Nowhere People: The World’s 10M Stateless People
The number of global stateless may exceed 10m, according to Vargas Llosa, as “very few governments want to give exact statistics on stateless people inside their borders.”
Constantine’s talk at the Frontline Club comes on the first anniversary of the launch of I Belong, a UN campaign to “end the scourge of statelessness by 2024,” said Vargas Llosa.
Constantine showed images from his meetings with stateless peoples, including the Rohingya in Bangladesh and Malaysia; Nubians in Kenya; Filipinos in Saba, Malaysia; the Dali in Nepal; the Dom in Iraq; ethnic Haitians in the Dominican Republic; and Roma in Italy.
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Constantine also shared quotes from stateless men and women he had met, including from Jafar, a stateless Rohingya in Bangladesh: “Because we don’t have citizenship, we are like a fish out of water, flapping and unable to breathe. When a fish is out of water, he suffocates.”
“The legacy of colonialism is very much a part of people becoming stateless in Asia and Africa,” said Constantine. “The creation of the idea of ‘others’ that came from French colonialism is responsible for the Ivory Coast’s stateless people… Denial of citizenship is directly attached to Ivorian conflict and the 2002 civil war was borne from a clash of identity – us and them.”
He added: “Most times, you find stateless people are not refugees. Most have never left the country in which they were born.”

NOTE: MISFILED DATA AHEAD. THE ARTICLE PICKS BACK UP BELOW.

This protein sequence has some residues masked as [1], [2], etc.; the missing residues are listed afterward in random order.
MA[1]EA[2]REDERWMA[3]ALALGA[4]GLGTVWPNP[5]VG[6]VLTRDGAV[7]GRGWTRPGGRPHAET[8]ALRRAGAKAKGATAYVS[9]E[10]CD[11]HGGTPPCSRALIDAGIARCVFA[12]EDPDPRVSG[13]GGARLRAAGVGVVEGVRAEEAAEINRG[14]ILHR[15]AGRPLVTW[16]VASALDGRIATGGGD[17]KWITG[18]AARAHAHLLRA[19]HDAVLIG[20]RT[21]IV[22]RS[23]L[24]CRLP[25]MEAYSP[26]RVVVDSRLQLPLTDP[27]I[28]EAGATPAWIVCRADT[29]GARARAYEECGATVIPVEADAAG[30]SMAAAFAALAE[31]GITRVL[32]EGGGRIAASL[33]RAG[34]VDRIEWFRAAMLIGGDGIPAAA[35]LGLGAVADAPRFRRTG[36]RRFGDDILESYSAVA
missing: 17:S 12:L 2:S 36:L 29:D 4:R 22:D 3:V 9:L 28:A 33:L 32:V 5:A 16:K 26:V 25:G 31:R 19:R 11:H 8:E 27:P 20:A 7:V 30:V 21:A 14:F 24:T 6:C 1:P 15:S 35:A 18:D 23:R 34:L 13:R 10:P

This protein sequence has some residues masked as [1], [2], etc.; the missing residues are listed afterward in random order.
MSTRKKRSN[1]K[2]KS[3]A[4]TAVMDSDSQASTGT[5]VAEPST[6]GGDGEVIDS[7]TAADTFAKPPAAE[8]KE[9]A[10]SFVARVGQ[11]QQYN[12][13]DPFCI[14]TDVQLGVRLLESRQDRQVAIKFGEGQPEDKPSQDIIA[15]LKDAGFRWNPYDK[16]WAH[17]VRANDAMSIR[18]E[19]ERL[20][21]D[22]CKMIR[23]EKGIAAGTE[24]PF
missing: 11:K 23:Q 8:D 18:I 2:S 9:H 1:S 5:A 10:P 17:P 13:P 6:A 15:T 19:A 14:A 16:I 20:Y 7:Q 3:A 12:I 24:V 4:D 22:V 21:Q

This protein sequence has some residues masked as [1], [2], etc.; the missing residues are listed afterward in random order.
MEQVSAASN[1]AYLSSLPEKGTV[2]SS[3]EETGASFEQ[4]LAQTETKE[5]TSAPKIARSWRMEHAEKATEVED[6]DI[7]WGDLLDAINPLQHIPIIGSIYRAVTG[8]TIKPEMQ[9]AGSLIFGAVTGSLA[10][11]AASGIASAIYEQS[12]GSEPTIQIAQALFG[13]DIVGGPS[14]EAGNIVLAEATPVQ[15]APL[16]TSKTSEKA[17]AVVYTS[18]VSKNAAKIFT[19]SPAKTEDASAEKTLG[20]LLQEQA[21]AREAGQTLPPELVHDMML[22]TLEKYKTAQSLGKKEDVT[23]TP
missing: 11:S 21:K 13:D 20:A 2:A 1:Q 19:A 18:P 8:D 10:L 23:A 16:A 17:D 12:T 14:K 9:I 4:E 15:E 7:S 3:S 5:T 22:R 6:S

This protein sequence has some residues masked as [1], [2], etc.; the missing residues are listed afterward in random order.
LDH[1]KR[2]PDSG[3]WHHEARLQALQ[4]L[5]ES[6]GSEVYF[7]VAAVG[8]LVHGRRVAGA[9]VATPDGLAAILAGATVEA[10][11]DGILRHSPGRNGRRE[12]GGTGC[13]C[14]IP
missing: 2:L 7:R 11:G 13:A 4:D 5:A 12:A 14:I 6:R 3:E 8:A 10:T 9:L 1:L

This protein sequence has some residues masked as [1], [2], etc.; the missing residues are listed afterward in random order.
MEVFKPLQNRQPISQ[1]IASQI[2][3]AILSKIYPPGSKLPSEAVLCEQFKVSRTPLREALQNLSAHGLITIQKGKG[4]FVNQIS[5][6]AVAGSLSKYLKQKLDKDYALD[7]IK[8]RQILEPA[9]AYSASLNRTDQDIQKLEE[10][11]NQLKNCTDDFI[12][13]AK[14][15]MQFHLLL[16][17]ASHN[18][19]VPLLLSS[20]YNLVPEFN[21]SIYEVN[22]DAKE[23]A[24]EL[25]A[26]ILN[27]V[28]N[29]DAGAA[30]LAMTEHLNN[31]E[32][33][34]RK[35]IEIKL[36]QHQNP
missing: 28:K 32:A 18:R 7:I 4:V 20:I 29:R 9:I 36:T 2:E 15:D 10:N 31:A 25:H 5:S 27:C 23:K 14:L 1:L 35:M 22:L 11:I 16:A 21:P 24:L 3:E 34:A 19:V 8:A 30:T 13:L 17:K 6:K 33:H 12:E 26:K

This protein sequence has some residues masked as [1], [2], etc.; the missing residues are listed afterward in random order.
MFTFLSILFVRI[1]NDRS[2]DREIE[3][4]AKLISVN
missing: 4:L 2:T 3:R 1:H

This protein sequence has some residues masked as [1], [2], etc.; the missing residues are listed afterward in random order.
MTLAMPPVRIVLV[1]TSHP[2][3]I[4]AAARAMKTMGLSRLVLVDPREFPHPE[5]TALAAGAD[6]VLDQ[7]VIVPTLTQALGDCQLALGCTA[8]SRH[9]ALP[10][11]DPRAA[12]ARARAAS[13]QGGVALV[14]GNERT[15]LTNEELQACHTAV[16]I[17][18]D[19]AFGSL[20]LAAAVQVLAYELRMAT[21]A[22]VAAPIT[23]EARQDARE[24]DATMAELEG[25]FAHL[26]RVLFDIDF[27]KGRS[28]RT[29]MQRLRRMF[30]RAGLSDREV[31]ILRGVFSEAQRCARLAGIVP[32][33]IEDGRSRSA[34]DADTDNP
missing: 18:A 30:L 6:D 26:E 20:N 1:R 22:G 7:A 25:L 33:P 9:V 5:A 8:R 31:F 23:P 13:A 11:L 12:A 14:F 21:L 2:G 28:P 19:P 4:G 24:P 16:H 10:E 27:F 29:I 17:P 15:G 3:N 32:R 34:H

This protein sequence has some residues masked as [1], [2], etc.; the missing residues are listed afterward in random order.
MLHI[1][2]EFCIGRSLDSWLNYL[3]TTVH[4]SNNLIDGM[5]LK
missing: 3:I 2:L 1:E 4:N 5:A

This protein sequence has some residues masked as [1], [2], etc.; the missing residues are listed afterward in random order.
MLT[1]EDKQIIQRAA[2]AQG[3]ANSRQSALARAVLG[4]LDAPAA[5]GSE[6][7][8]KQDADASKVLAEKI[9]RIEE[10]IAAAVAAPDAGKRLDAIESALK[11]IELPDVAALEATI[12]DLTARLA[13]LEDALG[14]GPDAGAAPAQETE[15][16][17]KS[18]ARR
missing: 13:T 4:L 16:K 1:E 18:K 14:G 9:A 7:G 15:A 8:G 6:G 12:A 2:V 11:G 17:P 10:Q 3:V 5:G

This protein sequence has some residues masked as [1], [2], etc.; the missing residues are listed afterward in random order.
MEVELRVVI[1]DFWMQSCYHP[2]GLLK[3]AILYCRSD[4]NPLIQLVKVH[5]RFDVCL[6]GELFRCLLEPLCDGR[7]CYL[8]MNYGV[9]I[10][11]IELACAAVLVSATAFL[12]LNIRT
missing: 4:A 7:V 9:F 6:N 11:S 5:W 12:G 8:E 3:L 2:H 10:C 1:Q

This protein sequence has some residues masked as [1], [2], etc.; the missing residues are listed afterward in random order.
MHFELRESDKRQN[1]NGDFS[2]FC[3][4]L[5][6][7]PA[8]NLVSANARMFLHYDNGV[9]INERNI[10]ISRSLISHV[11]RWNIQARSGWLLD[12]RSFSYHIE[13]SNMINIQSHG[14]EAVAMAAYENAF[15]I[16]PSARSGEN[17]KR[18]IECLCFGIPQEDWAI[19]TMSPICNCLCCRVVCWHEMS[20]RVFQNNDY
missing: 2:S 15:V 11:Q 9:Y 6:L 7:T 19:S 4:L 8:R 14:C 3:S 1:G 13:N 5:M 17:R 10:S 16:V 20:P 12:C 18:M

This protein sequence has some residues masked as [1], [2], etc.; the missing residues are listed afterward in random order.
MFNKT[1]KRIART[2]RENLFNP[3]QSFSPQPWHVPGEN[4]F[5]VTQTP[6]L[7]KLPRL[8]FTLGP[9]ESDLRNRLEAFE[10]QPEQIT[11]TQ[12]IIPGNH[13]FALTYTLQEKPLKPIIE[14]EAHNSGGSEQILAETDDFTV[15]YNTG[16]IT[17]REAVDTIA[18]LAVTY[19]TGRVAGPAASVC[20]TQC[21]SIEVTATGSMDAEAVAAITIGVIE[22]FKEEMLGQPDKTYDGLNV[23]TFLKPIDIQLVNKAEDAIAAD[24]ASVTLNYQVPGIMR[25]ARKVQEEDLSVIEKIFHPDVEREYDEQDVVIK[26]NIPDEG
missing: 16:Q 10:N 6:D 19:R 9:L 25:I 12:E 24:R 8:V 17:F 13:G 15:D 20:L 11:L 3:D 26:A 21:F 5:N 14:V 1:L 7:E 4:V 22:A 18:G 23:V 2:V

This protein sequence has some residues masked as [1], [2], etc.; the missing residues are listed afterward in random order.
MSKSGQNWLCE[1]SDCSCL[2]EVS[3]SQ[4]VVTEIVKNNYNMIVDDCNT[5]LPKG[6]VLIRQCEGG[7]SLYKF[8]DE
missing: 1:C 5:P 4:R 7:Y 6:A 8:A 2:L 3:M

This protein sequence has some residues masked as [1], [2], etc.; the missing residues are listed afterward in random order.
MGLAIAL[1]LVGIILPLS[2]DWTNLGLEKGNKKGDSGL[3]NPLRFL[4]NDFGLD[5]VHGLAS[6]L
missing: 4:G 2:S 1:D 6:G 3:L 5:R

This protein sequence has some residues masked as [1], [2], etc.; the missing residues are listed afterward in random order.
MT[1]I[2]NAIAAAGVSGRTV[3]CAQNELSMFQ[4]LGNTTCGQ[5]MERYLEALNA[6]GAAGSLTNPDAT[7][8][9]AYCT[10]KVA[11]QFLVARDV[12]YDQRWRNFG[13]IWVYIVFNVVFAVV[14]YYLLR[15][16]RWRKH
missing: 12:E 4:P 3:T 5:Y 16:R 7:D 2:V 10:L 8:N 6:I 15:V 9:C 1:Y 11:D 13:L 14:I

“The Rohingya is by far the most extreme example of statelessness in the world today,” Constantine continued, despite them playing a huge role in the economy of southern Bangladesh.
“40,000 Rohingya are living segregated lives in Internationally Displaced Persons (IDP) camps [in Burma],” said Constantine. They are put up in “tents… that psychologically make them think their situation as IDPs is temporary… The conflict has been manufactured by Burmese central government, by 40 years of oppressive policies that pitted communities against each other.”
“The administrative tactics states use to humiliate their stateless fly under the radar of the world’s media,” said Constantine. Discrimination against ethnic Haitians in the Dominican Republic has been “manifested into policy.”
Vargas Llosa added that in the Dominican Republic, “statelessness is the result of deliberate, well-planned, well-executed policies” by the government.
While “huge strides” have been made in Iraq, which has “some of the most progressive laws in the Middle East,” Domari gypsies still suffer. Similarly, after the break-up of Yugoslavia, “Roma fell through huge legal gaps where citizenship was not extended to them.” Because of certain laws, generations of Roma in Italy “are not afforded opportunities to become citizens,” Constantine said.
“Gender discriminating nationality laws are all over the Middle East and Africa,” added Constantine. He highlighted this with a comment on the situation in Lebanon – a young subject born to a Lebanese mother and a stateless father must inherit her father’s stateless condition. 27 countries globally limit a mother’s ability to pass her nationality onto her family.
A member of the audience pointed out that “the state is often an enemy of the people it is supposed to be administering,” and asked Constantine and Vargas Llosa their opinion of the role of the state in creating statelessness crises.
“What strikes one from Greg’s images is the evil a state can do,” Vargas Llosa agreed. “What happens when the caregiver of human rights ends up being the vehicle which perpetrates the denial of those rights?”
Constantine deplored the “sovereign right of a state to determine who its citizens are and who they aren’t.”
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